Einar was an accomplished bush pilot. Flying was a necessity for him wherever he worked. He was a Registered Professional Engineer in Canada as well as in Nevada, and made frequent use of airplanes to get to distant and remote sites where he was doing consulting work, landing on remote lakes, beaches and sea harbors, in Canada and the western United States as well as Central American areas. He wore out nine airplanes, and logged more than 13,500 hours of flying time, often taking off and landing several times a day on remote dirt strips, some one way, some at nearly 9,000 feet. He utilized old roads, sandy ares, fields, and any place he could safely land. His airplanes were equipped with special Stoll Kits permitting him short field take offs and landings. He had many narrow escapes; he survived three crash landings mostly due to mechanical failures, without any harm, and has recounted many of his miraculous episodes and experiences in the lecture The Angel Rafael. He flew to many of the places that he gave his talks and where many of them were taped. In 1982, he became blind in his left eye and during a year of preparation, it was finally operated on. Then his site failed in his right eye, but within two years and with some operations, he could see well enough to fly again, but he had sold his last planes, and after 1984 never returned to flying again.
At the age of sixteen, he won a scholarship in archaeology and geology, headquartered in Mancos, Colorado, with excursions into the ruins of the Mesa Verde, Navajo Country, Canyon de Chelly, the canyons around Navajo Monument, and Keyanta where he stayed at the trading post with the wife of John Wetherill, one of the Wetherill brothers who had found the major ruins of Mesa Verde. He met Ben Wetherill who had surveyed much of the Muddy River sites about 1930. From them he learned of John's last interests around Navajo Mt. When he attended BYU under the GI Bill, he accumulated many hours of archaeology credits, but took his degrees in chemistry and geology. As an Associate to the Department of Archaeology at BYU during the time of Drs. Jakman and Christensen, he participated in some 21 excursions into the southwest, including Beef Basin, Grand Gulch, East Fork of the Virgin River, reporting on these at various conferences. During the 1970's he did aerial surveys on behalf of the Navajo Tribal Museum, and reported on this at the 1972 Pecos Conference. He became quite interested in the possibilities of extensive Anasazi sites north of the Grand Canyon, and he and his brother Lynn, nephew Lyf, and grandson Renaun, volunteered to search for sites in the Kaibab Forest north of the Grand Canyon. The team finalized this volunteer activity in 2004 after having located more than 1700 sites, for which they provided many reports, including some in the Saddle Mt. Wilderness and the Kanab Wilderness. They received the National Volunteer of the Year ward and the ‘Kaibab Forest Award' in 2000. In 1977, they volunteered their efforts in the Dixie National Forest, and the Bureau of Land Mangement areas of the Arizona Strip and Beaver Utah District of Southwestern Utah, in an effort to establish sources of obsidian found in the Southwest, and the trade lanes through which the obsidian was transmitted. They processed field data on over 65 villages and sites found along the Beaver Dam and Virgin River from Utah Hill, to Lake Mead. But the main emphasis was on volcanic and igneous sources of obsidian. Some 115 volcanoes and sources have been found, in south west Utah and southeastern Nevada, with a new one in the summer of 2005, most of these occurrences are not known and do not appear in the literature of the region. This effort will be assemble in at least ten reports hoping to benefit archaeologists seeking to find the sources of obsidian found on numerous sites. They take seriously the outline of migrations from Central America into the Americas found in the 63 Chapter of Alma.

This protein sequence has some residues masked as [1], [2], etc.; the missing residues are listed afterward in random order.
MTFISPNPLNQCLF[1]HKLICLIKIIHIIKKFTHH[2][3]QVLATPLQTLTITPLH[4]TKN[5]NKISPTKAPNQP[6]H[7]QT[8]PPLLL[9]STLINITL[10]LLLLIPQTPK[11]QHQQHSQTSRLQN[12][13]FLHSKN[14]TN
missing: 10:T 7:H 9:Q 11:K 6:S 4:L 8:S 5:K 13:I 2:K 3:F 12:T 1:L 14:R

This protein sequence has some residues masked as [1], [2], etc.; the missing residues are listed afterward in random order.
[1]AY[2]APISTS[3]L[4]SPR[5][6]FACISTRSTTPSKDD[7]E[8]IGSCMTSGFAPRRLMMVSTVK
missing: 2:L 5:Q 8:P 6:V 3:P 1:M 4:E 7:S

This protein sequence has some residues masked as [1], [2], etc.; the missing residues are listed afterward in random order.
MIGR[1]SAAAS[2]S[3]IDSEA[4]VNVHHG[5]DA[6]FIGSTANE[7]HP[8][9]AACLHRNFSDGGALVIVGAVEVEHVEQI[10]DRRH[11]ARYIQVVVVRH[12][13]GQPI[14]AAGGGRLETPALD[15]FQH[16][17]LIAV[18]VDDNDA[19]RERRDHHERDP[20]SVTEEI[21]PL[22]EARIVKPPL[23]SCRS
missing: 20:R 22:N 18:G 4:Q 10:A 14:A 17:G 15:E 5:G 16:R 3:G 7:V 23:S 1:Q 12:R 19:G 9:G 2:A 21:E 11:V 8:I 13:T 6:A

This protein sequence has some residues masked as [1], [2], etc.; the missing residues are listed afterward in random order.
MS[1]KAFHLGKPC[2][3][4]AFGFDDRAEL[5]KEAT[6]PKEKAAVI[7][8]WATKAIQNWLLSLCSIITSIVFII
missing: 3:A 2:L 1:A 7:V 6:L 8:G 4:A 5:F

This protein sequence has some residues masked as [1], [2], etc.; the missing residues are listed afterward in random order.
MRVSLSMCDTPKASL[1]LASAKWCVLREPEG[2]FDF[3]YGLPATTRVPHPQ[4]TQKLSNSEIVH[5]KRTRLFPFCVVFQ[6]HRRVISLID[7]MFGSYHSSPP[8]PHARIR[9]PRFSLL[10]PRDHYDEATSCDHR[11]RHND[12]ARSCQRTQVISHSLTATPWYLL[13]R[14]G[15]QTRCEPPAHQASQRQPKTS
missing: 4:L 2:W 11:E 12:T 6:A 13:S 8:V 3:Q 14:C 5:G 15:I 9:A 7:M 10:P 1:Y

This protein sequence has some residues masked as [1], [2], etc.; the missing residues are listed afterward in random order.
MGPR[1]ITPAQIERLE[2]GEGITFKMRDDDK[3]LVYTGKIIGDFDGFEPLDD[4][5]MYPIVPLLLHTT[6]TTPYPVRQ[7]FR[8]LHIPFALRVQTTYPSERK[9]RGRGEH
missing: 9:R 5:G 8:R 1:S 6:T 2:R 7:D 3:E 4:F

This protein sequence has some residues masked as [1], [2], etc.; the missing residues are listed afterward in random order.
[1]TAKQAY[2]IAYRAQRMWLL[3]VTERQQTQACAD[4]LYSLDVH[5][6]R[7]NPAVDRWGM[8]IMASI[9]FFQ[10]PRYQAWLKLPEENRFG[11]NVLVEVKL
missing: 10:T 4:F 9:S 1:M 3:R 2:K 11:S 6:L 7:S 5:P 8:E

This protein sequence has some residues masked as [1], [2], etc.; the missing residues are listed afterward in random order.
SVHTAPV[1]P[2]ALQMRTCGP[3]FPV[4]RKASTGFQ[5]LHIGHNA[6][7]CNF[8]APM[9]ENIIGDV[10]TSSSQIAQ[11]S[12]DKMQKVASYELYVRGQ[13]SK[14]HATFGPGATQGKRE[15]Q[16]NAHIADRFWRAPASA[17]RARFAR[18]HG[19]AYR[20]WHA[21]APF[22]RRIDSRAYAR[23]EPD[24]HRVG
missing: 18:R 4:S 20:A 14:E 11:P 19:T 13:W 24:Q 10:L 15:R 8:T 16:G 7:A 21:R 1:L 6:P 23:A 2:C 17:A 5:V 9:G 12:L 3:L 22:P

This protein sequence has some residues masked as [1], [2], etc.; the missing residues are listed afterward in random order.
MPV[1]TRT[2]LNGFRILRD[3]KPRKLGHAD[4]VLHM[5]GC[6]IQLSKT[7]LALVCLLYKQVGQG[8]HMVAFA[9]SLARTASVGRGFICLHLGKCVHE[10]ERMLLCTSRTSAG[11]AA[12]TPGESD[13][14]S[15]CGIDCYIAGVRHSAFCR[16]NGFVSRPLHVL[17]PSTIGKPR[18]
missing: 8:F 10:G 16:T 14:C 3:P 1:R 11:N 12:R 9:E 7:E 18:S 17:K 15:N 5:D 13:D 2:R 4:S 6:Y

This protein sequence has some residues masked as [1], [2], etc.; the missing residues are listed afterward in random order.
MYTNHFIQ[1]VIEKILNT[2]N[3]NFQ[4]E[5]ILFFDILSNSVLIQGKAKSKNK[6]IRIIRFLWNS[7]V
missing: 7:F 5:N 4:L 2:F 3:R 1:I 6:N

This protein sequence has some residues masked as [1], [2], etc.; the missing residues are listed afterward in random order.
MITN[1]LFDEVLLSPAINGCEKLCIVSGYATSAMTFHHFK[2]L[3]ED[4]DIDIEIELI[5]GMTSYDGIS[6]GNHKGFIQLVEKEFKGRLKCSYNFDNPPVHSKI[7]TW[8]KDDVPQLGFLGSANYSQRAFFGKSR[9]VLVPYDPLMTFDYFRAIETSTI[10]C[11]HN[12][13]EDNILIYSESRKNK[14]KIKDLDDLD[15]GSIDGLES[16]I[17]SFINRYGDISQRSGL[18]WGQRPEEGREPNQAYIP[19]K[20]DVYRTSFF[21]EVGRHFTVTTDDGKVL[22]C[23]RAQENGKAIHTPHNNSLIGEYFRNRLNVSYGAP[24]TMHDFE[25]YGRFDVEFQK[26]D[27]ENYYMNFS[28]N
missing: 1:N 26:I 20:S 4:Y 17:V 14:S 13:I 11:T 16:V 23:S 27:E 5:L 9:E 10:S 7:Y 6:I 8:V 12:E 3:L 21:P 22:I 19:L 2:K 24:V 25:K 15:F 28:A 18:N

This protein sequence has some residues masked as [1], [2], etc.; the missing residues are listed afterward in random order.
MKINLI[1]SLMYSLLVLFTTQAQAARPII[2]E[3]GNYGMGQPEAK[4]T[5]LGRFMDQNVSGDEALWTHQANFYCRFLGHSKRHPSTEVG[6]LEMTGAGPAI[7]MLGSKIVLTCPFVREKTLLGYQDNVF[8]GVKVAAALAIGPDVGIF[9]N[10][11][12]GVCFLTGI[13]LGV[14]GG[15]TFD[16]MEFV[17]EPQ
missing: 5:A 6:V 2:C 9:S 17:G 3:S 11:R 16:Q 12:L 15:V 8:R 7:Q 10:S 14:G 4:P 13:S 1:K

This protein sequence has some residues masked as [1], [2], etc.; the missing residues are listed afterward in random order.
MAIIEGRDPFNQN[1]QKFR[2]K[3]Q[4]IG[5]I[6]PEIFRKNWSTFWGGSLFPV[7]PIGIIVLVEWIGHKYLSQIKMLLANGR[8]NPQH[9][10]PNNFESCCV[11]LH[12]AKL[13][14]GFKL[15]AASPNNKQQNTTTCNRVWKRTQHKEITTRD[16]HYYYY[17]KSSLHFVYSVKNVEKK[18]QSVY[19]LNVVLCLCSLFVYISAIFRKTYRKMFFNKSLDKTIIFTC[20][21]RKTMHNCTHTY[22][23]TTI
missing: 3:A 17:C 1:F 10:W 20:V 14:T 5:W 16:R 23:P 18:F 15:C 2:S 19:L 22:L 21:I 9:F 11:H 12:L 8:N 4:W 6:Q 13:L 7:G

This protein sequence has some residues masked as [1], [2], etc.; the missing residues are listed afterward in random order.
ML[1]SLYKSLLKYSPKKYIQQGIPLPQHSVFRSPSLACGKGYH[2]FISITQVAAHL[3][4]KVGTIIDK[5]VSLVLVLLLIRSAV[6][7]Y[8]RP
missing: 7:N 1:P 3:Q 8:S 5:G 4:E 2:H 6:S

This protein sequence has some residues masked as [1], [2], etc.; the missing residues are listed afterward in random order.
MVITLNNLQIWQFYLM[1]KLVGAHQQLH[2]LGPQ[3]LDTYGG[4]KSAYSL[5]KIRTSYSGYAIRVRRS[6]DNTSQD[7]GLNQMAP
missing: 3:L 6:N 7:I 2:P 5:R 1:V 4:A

Because of the association of his wife with the Heritage Choir for many years, he also assisted in tours to Israel, Yucatan, and elsewhere, a highlight being able to collect obsidian from 15 volcanic sources in Armenia in conjunction with his Near Eastern Studies when the Choir took a humanitarian trip and presentation at Yerevan in Armenia.
Such activities has provided the substance of his teaching activities. He has taught geology at BYU, and off campus courses on religion for BYU. He has taught off campus courses in Geology and Anthropology for the University of Nevada, Reno, where his students found many ancient sites in Nevada areas. He followed up on these discoveries to provide records and artifact analyses. He taught off campus and Elderhostel programs of Geology and Archaeology for the University of Southern Utah at Cedar City for several years, and for more than 10 years he taught Astronomy, Archaeology and Geology for the off campus and Elderhostel Programs of Dixie College in St. George, Utah. He has been the tour guide for groups from Dixie College Programs to archaeological Sites in Peru, and several to the Yucatan. He was a Teaching Assistant in Geochemistry at the University of Arizona in 1961-1962, and in 1995 lectured for George Wythe College, then teaching Astronomy, Geology and Archaeology. Later, he obtained a Ph.D. from George Wythe in 1999 and was a Professor of Science, teaching the same subjects.
He served on two different Stake High Councils, as a High Priest Group Leader, a member of the presidency of the 221st Quorum of Seventy until they changed the Seventies program. He also served as a financial clerk, Young Mens President and High Priest Group leadership. While engaged in some of these various callings he taught the Gospel Doctrine Class for 44 years. He truly believes that the more knowledge you obtain in this life the greater the advantage in the life to come.